High On Life looks different. Enough so that it immediately caught my attention. Perhaps I shouldn’t be so surprised; this is a new FPS from Rick and Morty creator Justin Roiland, after all. That distinctive, prepubescent whine that Roiland is so capable of exacting through his vocal cords can be all encompassing – you have no choice but to be drawn to it. But it isn’t the voices that have kept High On Life lurking at the forefront of my mind. It’s everything else. The style, its color, that weirdness. There’s an ambition lurking behind that weirdness that’s difficult to ignore. It sets High On Life apart from the twitchy military and demonic-leaning shooters that dominate the genre in the modern era.
And don’t get me wrong, I love what the industry leaders have done with the first-person shooter throughout the last decade. The proliferation of parkour and grappling hooks is fine by me, as are the more cinematically driven single-player campaigns, the descents into truly hellish worlds, and the advancements across everything from artificial intelligence to more robust bullet ballistics. But a shooter with a bit of a pulpy science-fiction style and a zero-shits-given attitude to it? I can hardly believe it, but I can definitely get behind it.
What is High On Life?
Alright, so what’s the deal with High On Life? Save the Earth from an alien cartel who wants to get high off humanity. Listen, I’ve been doing this job a long time, and I’ve heard a lot of elevator pitches, but none quite as successful as that. When High On Life launches in late 2022, we’ll be charged with transforming from an Earth-bound loser into an intergalactic bounty hunter, roving around the cosmos to take down Garmantuous and his gang of exotic goons.
High On Life isn’t an open world FPS, born in the mold of Borderlands or Far Cry, but perhaps shares more residual DNA with something like The Outer Worlds – there’s a variety of explorable biomes to explore, from a lush jungle paradise to a city built inside of an asteroid, and we’ll be able to return to each at will to complete quests, hunt down collectibles, make some weird friends, and ultimately gear up to take on the alien cartel and its six leaders.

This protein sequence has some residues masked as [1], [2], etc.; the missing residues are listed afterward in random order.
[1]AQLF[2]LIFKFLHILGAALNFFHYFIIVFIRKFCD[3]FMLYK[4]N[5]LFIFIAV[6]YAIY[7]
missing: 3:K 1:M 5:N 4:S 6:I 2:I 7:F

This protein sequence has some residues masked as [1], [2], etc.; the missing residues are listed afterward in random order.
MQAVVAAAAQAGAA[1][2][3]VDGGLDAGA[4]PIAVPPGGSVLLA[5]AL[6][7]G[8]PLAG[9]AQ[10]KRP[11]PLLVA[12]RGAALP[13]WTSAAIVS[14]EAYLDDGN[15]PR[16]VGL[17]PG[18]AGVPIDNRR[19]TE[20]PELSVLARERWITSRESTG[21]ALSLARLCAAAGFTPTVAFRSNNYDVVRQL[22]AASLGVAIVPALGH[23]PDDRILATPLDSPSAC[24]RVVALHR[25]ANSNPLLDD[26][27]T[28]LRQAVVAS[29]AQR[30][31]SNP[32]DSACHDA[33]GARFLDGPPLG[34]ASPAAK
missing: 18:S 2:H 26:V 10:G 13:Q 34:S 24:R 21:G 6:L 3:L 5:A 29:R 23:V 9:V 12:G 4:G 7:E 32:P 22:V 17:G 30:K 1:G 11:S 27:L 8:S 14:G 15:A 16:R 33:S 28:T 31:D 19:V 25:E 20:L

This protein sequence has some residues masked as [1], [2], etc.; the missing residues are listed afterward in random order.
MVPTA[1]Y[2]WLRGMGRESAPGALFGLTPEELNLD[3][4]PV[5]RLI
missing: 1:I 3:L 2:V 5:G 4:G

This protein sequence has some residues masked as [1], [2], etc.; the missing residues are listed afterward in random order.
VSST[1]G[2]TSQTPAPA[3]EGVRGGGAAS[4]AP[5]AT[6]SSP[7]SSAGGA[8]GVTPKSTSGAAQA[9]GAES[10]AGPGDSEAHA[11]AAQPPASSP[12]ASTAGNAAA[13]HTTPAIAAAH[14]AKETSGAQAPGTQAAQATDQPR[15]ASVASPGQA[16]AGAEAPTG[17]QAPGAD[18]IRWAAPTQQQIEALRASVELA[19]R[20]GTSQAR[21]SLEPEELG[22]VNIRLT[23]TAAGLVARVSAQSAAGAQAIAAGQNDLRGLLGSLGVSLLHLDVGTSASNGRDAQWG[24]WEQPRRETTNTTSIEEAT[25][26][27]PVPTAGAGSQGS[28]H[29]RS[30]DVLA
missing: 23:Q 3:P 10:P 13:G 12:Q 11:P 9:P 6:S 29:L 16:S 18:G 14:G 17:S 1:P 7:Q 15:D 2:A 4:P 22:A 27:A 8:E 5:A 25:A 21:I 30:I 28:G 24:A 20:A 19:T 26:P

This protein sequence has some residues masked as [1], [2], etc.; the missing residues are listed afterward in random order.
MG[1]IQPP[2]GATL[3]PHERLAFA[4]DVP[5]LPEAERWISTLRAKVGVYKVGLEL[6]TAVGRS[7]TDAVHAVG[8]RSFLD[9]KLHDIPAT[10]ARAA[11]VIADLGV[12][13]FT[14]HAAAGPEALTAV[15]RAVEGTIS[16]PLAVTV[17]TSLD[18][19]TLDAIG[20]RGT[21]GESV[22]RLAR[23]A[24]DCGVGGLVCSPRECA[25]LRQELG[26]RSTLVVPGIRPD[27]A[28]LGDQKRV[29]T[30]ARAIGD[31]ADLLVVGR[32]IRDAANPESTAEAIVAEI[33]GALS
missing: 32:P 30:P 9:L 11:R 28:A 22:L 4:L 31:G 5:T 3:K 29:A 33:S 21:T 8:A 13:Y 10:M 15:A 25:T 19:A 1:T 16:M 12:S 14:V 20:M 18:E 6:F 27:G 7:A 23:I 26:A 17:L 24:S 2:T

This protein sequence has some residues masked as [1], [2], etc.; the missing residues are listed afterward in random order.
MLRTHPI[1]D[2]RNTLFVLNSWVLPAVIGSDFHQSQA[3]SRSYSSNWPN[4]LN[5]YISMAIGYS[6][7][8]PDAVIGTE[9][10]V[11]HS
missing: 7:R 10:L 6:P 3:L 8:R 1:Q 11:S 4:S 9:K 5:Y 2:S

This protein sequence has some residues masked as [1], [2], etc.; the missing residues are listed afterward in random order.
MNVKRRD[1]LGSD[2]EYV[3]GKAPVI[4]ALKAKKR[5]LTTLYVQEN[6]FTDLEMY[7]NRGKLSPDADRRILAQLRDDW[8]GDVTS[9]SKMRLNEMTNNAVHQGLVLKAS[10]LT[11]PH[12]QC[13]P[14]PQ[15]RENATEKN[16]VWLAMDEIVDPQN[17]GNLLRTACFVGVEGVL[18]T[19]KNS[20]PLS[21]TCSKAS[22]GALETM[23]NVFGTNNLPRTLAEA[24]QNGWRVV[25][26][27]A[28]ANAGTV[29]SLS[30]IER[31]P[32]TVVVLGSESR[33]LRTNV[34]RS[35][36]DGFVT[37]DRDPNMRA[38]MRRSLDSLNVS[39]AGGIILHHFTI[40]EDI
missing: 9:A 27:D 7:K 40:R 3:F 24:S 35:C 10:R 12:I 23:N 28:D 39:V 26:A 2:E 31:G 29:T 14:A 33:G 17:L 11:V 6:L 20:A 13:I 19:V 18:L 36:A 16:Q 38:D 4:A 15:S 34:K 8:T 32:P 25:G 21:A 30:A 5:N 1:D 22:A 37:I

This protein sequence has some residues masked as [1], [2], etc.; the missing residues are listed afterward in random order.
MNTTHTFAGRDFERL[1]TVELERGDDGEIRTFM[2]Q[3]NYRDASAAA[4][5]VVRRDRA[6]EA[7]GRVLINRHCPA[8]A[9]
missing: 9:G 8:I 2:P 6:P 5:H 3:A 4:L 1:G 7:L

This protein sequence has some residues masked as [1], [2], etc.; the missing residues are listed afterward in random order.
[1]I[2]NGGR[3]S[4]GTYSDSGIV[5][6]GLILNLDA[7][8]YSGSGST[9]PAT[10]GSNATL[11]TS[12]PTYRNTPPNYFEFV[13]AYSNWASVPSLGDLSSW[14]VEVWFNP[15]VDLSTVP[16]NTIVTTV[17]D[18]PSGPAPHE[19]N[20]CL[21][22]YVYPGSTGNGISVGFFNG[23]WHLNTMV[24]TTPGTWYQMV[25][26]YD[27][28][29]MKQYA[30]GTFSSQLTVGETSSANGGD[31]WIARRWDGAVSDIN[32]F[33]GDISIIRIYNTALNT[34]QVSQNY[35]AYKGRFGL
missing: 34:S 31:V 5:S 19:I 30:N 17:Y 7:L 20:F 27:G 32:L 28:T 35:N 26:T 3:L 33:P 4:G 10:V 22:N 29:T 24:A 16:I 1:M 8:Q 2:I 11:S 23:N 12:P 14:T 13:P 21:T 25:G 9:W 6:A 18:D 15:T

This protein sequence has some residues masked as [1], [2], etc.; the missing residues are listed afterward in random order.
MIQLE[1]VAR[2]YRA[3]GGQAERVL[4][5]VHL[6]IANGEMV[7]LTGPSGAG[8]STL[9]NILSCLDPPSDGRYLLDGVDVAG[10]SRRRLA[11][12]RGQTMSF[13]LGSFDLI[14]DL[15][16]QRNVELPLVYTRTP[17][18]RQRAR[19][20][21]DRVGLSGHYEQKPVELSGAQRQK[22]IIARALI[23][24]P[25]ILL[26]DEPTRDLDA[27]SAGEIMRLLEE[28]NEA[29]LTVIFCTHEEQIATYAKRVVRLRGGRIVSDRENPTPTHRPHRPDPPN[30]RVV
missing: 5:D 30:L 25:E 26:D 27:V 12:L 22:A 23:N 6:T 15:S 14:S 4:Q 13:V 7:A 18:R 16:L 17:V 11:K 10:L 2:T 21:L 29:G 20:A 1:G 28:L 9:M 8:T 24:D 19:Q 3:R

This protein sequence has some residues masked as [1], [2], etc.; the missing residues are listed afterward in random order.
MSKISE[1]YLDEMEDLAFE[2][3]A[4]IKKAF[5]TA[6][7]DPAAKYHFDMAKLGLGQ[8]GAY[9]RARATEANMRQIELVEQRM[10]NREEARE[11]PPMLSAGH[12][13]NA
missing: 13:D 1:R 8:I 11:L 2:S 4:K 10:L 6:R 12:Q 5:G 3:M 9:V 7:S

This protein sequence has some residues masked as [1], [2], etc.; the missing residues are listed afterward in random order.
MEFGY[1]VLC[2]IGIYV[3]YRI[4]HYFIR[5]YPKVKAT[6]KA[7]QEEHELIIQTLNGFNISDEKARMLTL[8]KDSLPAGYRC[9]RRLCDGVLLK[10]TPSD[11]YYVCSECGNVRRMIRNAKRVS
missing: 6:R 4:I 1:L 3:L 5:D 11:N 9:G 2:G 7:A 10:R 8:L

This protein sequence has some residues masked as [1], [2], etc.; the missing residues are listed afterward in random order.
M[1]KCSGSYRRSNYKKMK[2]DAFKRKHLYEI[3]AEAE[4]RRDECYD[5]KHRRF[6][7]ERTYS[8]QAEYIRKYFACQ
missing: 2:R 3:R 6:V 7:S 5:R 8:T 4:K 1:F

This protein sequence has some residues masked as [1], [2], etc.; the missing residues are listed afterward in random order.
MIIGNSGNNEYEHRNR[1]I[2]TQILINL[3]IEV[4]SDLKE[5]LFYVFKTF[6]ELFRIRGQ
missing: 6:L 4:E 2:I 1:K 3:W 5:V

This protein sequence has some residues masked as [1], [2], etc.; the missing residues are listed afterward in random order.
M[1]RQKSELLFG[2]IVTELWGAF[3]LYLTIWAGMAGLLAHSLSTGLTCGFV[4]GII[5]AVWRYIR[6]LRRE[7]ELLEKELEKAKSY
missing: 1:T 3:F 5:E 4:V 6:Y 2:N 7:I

It’s in the gearing up where High On Life will ultimately live or die. As the Hunter, you’ll team up with a roster of charismatic talking guns. Yep. Uh huh; I triple checked the press release and everything. Developer Squanch Games promises that each of the weapons will come with its own voice and personality, not to mention their own unique skills and proficiencies in combat. So, there’s two sides to this featureset. Firstly, from a narrative perspective, the guns will share their hyperactive word-garble at pivotal story moments – kind of like how the companions lend their perspective in BioWare’s Mass Effect, only instead of getting considered thought from grounded characters like Garrus and Tali, you’ll be consulting with Knifey, the knife obsessed with stabbing, or a projectile launcher gleefully slingshotting its own offspring into the fray. Apparently, this can lead to different outcomes in the story and, you know what, I’m game for the chaos of it all.
And then there’s the combat itself. Here’s what I’m keen to see more of, because it looks a hell of a lot like Squanch Games has been studying at the Insomniac Games school of design. Insomniac has always had this absurd proficiency in making weapons handle distinctly – strategically swapping between weapons isn’t just fun, it’s necessary to manage encounters in Sunset Overdrive, Ratchet & Clank: Rift Apart, and the Resistance trilogy. If High On Life can channel some of this same energy into its weapon design, particularly once we start earning in-game resources to buy upgrades and alien technology, then Squanch could have a special FPS on its hands.
An old-school shooter
High On Life looks like the sort of first-person shooter that we might have gotten in the early ’00s. There’s less focus on speedy twitch shooting and a larger emphasis on presence and feel. I could quite easily sit here and say that High On Life looks like it has the same style of comedic, chaotic energy and ingenuity as Bulletstorm, or that it’s a spiritual successor to the criminally underrated Oddworld: Stranger’s Wrath – the 2005 FPS which had a similar blend of bounty hunting and uniquely alive weaponry.
Then again, I can’t say that I’ve necessarily seen anything quite like High On Life before either. Justin Roiland has a talent for bringing weird ideas to life, and that’s reflected here in what Squanch Games is building. The devil is, of course, in the details. The studio’s first effort, 2019’s Trover Saves the Universe, was a fun enough (and suitably weird) adventure, but it remains to be seen whether Squanch can pull off something more consistently action-oriented.
Thankfully, we’ll find out one way or the other soon enough. High On Life is set to launch on Xbox Series X, Xbox One, and PC before the end of 2022.
For more games launching this year, check out this breakdown of all the new games for 2022.